On the other hand, I tend to stay away from a program when reports are left without a response for multiple days, or when my suggested impact rating is lowered without further comment or discussion. I will also typically abandon a program quickly when I find that everything I do immediately bumps into the WAF, making the process of finding bugs a bit too cumbersome.

How many programs do you focus on at once? Why? 
Typically I will be drawn back to programs where I've had some earlier success, which means I'm usually focusing on the same four or five targets. Except I deviate from this when I receive a fresh invite, in which case I will likely spend a bit of time to see if there's something to spark my interest. 

In general I don't feel like I do a great job of managing my attention, so I'll often get too involved in a program that's hardly worth the time, or get immediately sidetracked and hop from program to program without finding anything for days or weeks.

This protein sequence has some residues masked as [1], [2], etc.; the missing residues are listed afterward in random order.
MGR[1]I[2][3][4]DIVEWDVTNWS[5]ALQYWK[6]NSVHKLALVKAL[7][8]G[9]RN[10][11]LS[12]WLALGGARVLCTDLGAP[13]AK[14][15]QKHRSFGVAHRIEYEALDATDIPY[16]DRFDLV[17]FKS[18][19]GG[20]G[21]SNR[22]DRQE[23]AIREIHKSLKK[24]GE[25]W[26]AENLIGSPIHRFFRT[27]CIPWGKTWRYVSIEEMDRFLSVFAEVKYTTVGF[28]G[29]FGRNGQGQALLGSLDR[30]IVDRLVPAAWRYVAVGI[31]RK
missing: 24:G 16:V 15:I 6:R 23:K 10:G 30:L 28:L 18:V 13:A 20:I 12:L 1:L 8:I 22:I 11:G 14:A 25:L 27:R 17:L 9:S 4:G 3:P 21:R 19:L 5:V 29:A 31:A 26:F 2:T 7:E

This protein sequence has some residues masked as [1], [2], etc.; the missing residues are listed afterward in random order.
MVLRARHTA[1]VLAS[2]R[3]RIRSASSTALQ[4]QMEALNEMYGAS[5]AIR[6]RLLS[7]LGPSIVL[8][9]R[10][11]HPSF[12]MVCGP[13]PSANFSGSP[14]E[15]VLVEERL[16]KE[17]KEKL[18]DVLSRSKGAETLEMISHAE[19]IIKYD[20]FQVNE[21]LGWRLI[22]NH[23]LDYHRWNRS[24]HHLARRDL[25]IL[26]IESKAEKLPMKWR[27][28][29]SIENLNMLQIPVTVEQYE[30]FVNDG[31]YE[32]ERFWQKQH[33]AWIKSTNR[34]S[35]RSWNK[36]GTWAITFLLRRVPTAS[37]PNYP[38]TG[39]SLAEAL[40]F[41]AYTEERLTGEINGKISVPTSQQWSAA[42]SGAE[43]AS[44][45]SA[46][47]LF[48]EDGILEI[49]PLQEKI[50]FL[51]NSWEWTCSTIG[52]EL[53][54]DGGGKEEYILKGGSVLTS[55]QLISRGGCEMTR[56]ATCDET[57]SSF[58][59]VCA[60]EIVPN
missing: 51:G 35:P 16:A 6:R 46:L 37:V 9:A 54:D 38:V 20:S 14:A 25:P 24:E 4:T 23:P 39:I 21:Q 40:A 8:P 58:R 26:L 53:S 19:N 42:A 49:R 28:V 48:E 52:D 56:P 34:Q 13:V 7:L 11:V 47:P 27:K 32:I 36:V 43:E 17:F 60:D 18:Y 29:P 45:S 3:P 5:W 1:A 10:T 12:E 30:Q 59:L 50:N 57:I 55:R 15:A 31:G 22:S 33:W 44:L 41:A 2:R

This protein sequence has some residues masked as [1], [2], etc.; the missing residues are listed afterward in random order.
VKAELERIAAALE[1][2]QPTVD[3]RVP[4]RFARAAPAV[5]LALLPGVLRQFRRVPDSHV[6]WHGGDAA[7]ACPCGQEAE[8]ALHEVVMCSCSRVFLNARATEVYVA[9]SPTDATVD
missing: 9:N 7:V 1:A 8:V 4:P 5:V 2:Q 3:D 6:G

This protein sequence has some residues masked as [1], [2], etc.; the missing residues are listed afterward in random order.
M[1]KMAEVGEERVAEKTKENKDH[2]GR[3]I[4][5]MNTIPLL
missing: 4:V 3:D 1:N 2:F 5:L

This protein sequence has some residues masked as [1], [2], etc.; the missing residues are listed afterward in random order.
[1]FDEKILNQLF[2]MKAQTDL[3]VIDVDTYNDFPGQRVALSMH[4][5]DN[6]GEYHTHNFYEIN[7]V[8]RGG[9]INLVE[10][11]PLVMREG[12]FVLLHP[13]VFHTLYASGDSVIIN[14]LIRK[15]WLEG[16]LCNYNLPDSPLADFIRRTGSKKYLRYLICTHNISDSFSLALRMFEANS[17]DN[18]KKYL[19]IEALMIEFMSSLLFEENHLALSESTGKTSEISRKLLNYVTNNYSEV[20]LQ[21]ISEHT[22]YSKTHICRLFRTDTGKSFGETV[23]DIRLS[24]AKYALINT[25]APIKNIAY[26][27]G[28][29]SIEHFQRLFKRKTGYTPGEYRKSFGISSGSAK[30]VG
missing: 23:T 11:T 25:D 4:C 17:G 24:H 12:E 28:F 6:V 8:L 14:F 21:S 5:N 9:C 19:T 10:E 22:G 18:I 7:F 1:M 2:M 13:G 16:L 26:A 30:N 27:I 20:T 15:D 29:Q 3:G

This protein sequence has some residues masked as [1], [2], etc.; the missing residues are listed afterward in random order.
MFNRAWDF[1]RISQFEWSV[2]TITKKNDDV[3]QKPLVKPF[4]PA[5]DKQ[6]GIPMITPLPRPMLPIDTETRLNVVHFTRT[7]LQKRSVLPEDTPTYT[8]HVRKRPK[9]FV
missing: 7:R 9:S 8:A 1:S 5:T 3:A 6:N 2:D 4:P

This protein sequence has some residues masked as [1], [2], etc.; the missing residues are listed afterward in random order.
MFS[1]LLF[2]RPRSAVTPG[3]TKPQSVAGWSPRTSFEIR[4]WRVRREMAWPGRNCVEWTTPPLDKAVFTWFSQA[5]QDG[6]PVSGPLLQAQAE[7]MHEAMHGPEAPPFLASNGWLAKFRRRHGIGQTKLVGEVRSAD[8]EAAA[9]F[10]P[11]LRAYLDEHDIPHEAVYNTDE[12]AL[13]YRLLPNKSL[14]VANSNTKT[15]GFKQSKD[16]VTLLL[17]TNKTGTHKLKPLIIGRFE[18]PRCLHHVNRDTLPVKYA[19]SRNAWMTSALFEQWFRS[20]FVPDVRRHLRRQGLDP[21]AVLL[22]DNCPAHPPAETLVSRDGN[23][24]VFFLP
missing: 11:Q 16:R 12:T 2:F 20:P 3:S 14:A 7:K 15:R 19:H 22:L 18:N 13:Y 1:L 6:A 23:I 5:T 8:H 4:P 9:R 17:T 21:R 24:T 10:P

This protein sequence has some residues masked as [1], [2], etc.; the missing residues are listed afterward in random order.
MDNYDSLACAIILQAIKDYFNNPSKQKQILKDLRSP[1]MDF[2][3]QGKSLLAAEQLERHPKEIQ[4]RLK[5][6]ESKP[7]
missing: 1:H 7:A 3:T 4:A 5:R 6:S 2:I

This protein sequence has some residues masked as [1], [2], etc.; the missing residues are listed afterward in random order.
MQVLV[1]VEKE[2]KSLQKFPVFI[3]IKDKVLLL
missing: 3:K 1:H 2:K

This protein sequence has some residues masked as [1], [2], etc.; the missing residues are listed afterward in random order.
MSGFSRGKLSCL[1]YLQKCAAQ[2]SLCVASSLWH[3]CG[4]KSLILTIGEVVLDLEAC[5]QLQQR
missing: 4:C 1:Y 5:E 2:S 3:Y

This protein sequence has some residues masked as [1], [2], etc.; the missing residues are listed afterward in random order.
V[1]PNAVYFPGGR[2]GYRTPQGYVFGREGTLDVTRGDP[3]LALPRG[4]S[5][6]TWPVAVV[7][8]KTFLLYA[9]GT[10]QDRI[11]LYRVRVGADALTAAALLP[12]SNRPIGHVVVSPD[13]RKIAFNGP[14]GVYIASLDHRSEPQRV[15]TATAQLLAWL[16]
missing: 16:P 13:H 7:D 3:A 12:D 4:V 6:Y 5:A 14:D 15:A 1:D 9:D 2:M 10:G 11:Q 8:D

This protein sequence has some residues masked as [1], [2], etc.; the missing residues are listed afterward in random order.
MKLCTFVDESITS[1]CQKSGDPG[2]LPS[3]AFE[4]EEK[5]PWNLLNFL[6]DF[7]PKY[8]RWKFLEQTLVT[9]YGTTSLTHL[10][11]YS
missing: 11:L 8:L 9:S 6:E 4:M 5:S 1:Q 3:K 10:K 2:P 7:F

How do you prioritize which vulnerability types to go after based on the program? 
If a program has a clear and detailed bounty table, they probably are a good indicator of what to look for. Lacking that, I like to follow my instincts based on the application features, or focus on the vulnerability types I have most experience with.

How do you keep up to date on the latest vulnerability trends? 
Reading news articles and blog posts goes a long way. I try to take out a few hours a week just to get up to date about new research and interesting write-ups. Some must-read resources on my list are PortSwigger Research and the HackerOne hacktivity feed.

What do you wish every company knew before starting a bug bounty program?